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Integral Involving Trigonometric Functions with Varying Arguments

  • Thread starter Joshk80k
  • Start date
  • #1
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Homework Statement



I'm in an Intermediate Mechanics course right now, and while the Physics itself isn't giving me too much trouble, I am lagging behind in the Math department. I am trying to solve the integral:

[tex]\int cos(\omega t) sin(\omega t - \delta) dt[/tex]


Homework Equations



[tex]sin(A-B) = sin(A)cos(B) - sin(B)cos(A)[/tex]


The Attempt at a Solution



The first thing I recognized is that the trig functions had the same argument, plus a value, so I figured I could apply the above equation to the integral. However, that really just made things look more complicated.

[tex]\int cos(\omega t)sin(\omega t)cos(\delta) -sin(\delta)cos^2(\omega t) dt[/tex]

I stared at this for a while, but I couldn't find any substitutions (Which is what I was expecting.) I then thought that maybe I should try an integral table, to see if this was listed somewhere, but I couldn't find any functions that might have made sense. The added value in the argument of the "Sin" function is what's tripping me up.

Can anyone give me a push in the right direction?
 

Answers and Replies

  • #2
ideasrule
Homework Helper
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sin(wt)cos(wt) is easy enough to integrate; just use u=sin(wt). For cos^2(wt), the standard way of integrating this is to use the identity cos(2x)=2cos^2(x) - 1.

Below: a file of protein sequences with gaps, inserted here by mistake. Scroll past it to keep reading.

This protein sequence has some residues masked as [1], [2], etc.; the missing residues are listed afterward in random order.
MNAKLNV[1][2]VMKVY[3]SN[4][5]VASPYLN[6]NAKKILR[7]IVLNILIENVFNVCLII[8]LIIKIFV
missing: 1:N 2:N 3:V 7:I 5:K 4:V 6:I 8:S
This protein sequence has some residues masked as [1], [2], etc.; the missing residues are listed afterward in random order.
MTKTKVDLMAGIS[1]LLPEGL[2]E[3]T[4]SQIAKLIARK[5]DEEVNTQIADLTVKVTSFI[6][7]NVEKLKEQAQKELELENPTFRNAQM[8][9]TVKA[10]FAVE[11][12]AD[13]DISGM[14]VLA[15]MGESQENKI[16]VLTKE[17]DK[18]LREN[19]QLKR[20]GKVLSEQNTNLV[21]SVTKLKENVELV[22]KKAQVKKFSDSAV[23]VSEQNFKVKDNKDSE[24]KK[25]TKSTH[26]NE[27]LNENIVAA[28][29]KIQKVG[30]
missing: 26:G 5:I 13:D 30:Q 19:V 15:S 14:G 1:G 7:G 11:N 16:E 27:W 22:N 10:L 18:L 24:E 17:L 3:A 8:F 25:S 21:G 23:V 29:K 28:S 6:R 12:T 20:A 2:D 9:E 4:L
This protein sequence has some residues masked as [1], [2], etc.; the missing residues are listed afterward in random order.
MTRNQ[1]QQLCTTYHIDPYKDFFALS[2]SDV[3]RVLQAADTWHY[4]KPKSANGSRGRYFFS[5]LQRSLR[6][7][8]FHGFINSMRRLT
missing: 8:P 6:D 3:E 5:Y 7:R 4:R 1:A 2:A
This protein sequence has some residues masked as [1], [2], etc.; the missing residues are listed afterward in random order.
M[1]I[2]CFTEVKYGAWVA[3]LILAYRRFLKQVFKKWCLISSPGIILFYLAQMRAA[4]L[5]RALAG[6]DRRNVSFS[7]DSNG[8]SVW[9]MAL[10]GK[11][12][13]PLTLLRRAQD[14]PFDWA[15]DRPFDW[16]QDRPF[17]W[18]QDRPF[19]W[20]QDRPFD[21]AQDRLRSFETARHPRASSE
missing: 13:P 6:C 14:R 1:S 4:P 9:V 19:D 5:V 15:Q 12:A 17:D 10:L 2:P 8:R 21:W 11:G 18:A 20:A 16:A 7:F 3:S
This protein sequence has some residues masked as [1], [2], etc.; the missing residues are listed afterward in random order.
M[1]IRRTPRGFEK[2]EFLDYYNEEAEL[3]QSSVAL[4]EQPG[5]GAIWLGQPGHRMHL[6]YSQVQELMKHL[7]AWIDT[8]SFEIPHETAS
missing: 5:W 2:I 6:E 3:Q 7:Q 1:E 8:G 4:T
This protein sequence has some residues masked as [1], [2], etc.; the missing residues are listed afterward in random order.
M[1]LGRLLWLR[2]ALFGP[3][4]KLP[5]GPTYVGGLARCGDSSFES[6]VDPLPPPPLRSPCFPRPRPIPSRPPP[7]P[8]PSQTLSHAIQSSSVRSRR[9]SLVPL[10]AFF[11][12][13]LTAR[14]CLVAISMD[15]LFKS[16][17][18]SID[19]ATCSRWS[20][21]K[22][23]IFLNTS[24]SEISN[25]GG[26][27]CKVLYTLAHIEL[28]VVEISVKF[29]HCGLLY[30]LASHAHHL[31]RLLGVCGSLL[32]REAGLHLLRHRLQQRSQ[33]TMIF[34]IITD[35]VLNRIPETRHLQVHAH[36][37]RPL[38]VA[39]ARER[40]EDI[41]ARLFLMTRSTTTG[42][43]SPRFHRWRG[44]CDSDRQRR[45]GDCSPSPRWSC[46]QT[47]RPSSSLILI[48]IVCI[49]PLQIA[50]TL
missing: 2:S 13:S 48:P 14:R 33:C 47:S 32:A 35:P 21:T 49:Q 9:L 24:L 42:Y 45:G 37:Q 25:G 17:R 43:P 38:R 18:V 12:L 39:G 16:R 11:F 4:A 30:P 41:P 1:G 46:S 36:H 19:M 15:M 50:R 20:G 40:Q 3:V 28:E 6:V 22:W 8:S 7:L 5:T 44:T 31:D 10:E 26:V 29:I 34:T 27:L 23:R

• #3
gabbagabbahey
Homework Helper
Gold Member
5,002
6
The first thing I recognized is that the trig functions had the same argument, plus a value, so I figured I could apply the above equation to the integral. However, that really just made things look more complicated.

[tex]\int cos(\omega t)sin(\omega t)cos(\delta) -sin(\delta)cos^2(\omega t) dt[/tex]

I stared at this for a while, but I couldn't find any substitutions (Which is what I was expecting.) I then thought that maybe I should try an integral table, to see if this was listed somewhere, but I couldn't find any functions that might have made sense. The added value in the argument of the "Sin" function is what's tripping me up.

Can anyone give me a push in the right direction?
Looks good so far, now just split the integral into two and pull the constants out front:

[tex]\int \left[\cos(\omega t)\sin(\omega t)\cos(\delta) -\sin(\delta)\cos^2(\omega t)\right]dt= \cos(\delta)\int\sin(\omega t)\cos(\omega t)dt-\sin\delta\int\cos^2(\omega t)dt[/tex]

The first integral can be easily done by substituting [itex]u=\sin(\omega t)[/itex] the second integral can be evaluated by using another trigonometric identity, [itex]\cos^2(x)=\frac{1}{2}\left(\cos(2x)+1\right)[/itex]
 
  • #4
17
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So I am able to rewrite

[tex] \int cos(\omega t)sin(\omega t)cos(\\delta) -sin(\delta)cos^2(\omega t) dt [/tex]

as

[tex] \int cos(\omega t)sin(\omega t)cos(\\delta)dt - \int sin(\delta)cos^2(\omega t) dt [/tex]

?

I guess that does make it really easy - thanks =)
 
  • #5
17
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Sorry for the redundant information - I posted at nearly the same time as you did.

Thanks very much for your help =).
 
  • #6
gabbagabbahey
Homework Helper
Gold Member
5,002
6
So I am able to rewrite

[tex] \int cos(\omega t)sin(\omega t)cos(\\delta) -sin(\delta)cos^2(\omega t) dt [/tex]

as

[tex] \int cos(\omega t)sin(\omega t)cos(\\delta)dt - \int sin(\delta)cos^2(\omega t) dt [/tex]

?

I guess that does make it really easy - thanks =)
Sure, one of the fundamental rules of calculus is that [itex]\int\left[f(x)+g(x)\right]dx=\int f(x)dx+\int g(x)dx[/itex].
 

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